If you’re thinking of embarking on a backpacking adventure or simply traveling on a very low budget, then there are some locations you may instinctively shy away from.
Big cities such as New York, London, and Tokyo have a reputation as being too expensive for budget travelers, for example.
But there are some locations that may be on the top of your bucket list that no longer want backpackers and budget travelers to visit.
Instead, they are focusing on attracting luxury tourism in a bid to stimulate their economies.
Here are four tourist destinations that want low-budget travelers to stay away:
While Bali has a reputation for being a budget travel destination and is incredibly popular with backpackers, the island has been making significant strides towards deterring low-budget travelers, particularly those traveling to the island because of its reputation for debauchery and excess.
The Indonesian government wants to move from attracting quantity to quality when it comes to visitors to Bali.
When the island reopened after the pandemic, Indonesian Maritime Coordinating Minister Luhut Panjaitan stated that “We don’t want backpackers coming to a clean Bali. We want quality visitors.”
To promote higher quality tourism on the island, The Governor of Bali is:
- Urging local people to report any tourists misbehaving on the island.
- Introducing steps that will ultimately lead to a ban on tourists driving on the island (both cars and motorcycles/mopeds)
- Proposing the introduction of a tourist tax
Following a long pandemic closure, New Zealand is now focusing on attracting tourists back to its shores.
Tourism contributes to a huge chunk of New Zealand’s economy, making up 9.3% of their GDP in direct and indirect contributions.
While all types of tourists are welcome, New Zealand’s Tourism Minister Stuart Nash has stated that his country would focus on attracting big spenders.
“In terms of targeting our marketing spin, it is unashamedly going to be at…high-quality tourists…We are not going to target the people who put on Facebook how they can travel around our country on $10 a day eating two-minute noodles.”
This isn’t the first time that Mr. Nash has publicly announced that he is focused on attracting the super-wealthy to New Zealand.
He stated in 2022 that New Zealand wanted the kind of tourist who “flies business class or premium economy, hires a helicopter, does a tour round Franz Josef and then eats at a high-end restaurant”.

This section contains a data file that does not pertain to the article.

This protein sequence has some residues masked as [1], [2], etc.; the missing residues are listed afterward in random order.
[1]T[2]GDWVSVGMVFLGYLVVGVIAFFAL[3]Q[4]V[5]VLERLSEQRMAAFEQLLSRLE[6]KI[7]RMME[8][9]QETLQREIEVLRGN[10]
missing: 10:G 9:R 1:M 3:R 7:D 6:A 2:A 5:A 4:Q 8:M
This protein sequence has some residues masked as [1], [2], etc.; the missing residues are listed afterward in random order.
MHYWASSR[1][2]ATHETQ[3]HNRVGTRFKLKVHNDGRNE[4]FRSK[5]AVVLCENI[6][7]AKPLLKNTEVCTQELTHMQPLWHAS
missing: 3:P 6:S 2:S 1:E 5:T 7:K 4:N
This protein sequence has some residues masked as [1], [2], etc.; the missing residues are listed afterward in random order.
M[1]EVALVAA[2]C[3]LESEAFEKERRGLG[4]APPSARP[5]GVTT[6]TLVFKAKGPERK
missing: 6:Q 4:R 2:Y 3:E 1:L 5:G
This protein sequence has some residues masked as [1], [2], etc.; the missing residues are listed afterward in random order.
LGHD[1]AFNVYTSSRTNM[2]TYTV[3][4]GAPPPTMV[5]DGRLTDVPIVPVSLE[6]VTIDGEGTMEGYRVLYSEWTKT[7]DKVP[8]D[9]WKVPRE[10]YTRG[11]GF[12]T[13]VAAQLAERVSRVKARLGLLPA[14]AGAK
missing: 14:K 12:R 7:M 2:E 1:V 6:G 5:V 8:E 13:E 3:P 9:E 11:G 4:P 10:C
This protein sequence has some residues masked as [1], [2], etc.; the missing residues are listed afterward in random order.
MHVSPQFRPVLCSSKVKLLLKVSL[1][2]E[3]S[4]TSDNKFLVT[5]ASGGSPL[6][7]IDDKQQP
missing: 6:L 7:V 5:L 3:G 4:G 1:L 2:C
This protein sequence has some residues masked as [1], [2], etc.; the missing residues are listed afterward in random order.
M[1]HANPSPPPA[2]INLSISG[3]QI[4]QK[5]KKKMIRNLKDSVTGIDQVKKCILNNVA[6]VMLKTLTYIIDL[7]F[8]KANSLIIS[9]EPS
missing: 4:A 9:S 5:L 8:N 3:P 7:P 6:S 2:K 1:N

The Canary Islands have long been popular with tourists thanks to their year-round tropical climate, and Lanzarote is the most visited of these islands.
Britons make up approximately 50% of the annual visitors to Lanzarote, but the President of the Island, Dolores Corujo, is hoping to reduce the island’s dependence on the British market, instead attracting “higher-quality visitors who spend more” in a bid to move “away from mass tourism.”
This has been proposed as a solution to overtourism on the island: fewer travelers spending more would, theoretically at least, reduce congestion for island residents during peak tourism periods.
The backlash to this statement has been significant, particularly from British tour companies that operate on the island.
Thailand has long been a mecca for the backpacking community and for travelers looking for affordable travel opportunities.
That isn’t about to change any time soon, but it’s important to note that the authorities in Thailand are promoting change and encouraging those in the tourism industry to target more lucrative travelers.
At a tourism event in July 2022, the Deputy Prime Minister of Thailand, Aunitin Charnvirakul, stated that “we cannot let people come to Thailand and say because it’s cheap”.
He then went on to suggest that raising the reputation of Thailand as a premium travel destination would be a better route for the Thai economy.
This change has already started to be affected in real terms.
For example, to access a digital nomad visa in Thailand, you cannot have a backpacker budget. The Thai digital nomad visa is only open to those earning more than $80,000 a year, clearly demonstrating a desire to attract the wealthy to the country.
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This article originally appeared on TravelOffPath.com